Chordoma Foundation Peer Connect program
The Chordoma Foundation has a free, confidential peer-to-peer support program that connects anyone touched by chordoma with another person whose experiences with chordoma are similar. Trained Peer Guides are available to support patients who are newly diagnosed, patients in active treatment, survivors, caregivers, family members, or friends.
Get matched with a Peer Guide
If you’re interested in talking to someone who has been through a similar chordoma journey, Peer Connect can help. Once registered, we will match you with a trained Guide who has had a similar experience with chordoma and who has had to face many of the same challenges that you now face. All Guides are trained to provide a listening ear, serve as a sounding board, and, if requested, suggest helpful information and resources.* The connection between you and your assigned Guide may involve only a few phone calls, or it may develop into a longer relationship, whatever is most helpful for you.
Benefits of the Peer Connect program
- Feel connected with others who understand your thoughts and feelings
- Establish trusting relationships
- Explore cancer resources
- Gain coping and communication skills that can be helpful in advocating for your or your child’s treatment
- Be heard and supported
*Peer Guides do not serve as health professionals and cannot provide medical advice. By participating in the Chordoma Foundation Peer Connect program, you acknowledge that you understand the program is for support purposes only and does not provide medical, legal, or psychological advice, diagnosis, or treatment. The Peer Connect program may provide helpful health-related information, but it is not intended to substitute for professional advice, diagnosis, or treatment.
Chordoma Survivors Support Group on Facebook
Newly diagnosed patients, chordoma survivors, and family members can connect with others in the chordoma community through a private Facebook group. This close-knit group exists to help answer questions, share personal experiences, and serve as encouragement throughout your journey with chordoma. Email approval from a group moderator is required simply to protect the privacy of the more than 1,800 members and prevent spammers from entering the private Facebook space. Please send an email briefly describing your relationship with chordoma to firstname.lastname@example.org, and you will receive a reply from a group administrator. Please note: While many members of this Facebook group are involved with the Chordoma Foundation as volunteers and community advisors, the group is privately run and separate from the Foundation.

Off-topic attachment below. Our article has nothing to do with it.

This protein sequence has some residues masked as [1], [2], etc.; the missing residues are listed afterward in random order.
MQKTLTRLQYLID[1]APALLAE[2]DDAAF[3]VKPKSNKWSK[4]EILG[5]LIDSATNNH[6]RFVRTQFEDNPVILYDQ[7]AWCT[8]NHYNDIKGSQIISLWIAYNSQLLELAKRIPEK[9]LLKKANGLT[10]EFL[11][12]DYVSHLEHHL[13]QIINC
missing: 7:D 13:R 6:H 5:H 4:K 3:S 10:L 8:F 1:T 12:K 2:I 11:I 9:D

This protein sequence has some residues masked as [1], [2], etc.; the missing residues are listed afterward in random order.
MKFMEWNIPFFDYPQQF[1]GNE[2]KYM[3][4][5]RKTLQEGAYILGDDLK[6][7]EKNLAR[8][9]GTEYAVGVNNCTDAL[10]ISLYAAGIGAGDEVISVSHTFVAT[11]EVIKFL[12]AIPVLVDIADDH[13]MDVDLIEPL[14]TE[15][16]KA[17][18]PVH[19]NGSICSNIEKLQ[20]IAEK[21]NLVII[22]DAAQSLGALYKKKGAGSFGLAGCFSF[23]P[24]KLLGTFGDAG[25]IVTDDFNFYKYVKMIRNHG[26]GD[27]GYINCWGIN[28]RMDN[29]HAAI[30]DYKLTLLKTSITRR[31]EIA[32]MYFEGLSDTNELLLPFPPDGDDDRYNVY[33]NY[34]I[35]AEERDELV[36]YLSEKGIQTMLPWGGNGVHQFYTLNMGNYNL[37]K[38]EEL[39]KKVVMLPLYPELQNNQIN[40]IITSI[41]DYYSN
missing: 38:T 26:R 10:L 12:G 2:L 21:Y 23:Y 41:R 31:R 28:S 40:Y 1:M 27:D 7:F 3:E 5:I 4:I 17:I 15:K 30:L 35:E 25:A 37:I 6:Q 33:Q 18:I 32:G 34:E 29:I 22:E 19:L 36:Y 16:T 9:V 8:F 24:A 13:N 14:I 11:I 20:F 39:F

The Drew Barker-Wright Charity
The Drew Barker-Wright Charity is a UK-based organization set up in memory of Drew, who passed away in February 2017 after a 16-week battle with chordoma of the clivus. He was 4 years old. Founded by his parents, it is a legacy for their only child.
DBW Charity has three main aims:
- To work with existing organizations and projects to help fund specific research into pediatric chordoma; supporting the development of targeted drugs to treat children affected by this disease.
- To provide financial support to UK-based families of newly diagnosed children aged 0 to 16, to help them through the shockwave of diagnosis.
- To supply gifts to the bedside of newly diagnosed children ages 0 to 16 in the UK.
For more information or to find out how to apply for financial support, please visit the Drew-Barker Wright Charity website.
Any type of cancer in children can differ in important ways from the same type of cancer in adults, and, therefore, may respond differently to treatment. It is important to understand the unique behavior and biology of pediatric and young adult chordomas in order to guide the development of more effective treatments for this important population.
A great deal has been learned about adult chordoma in the past decade, but pediatric chordoma, in particular, has remained understudied and there is still much that is not known about it. The Chordoma Foundation is working to change that, and in 2017 launched a Pediatric Initiative to advance the discovery of better treatments for pediatric chordoma. The initiative will accomplish this in three ways:
- Develop pediatric chordoma disease models to ensure that pediatric chordoma is represented in chordoma research projects
- Compare biology of pediatric and adult chordoma to determine whether different treatment approaches are needed for pediatric chordoma
- Initiate and support clinical trials with promising therapies for pediatric chordoma patients
Reviewed May 2018 by Gregory Cote, MD.
|The information provided herein is not intended to be a substitute for professional medical advice, diagnosis, or treatment. Always seek the advice of your or your child’s physician about any questions you have regarding your or your child’s medical care. Never disregard professional medical advice or delay in seeking it because of something you have read on this Website.|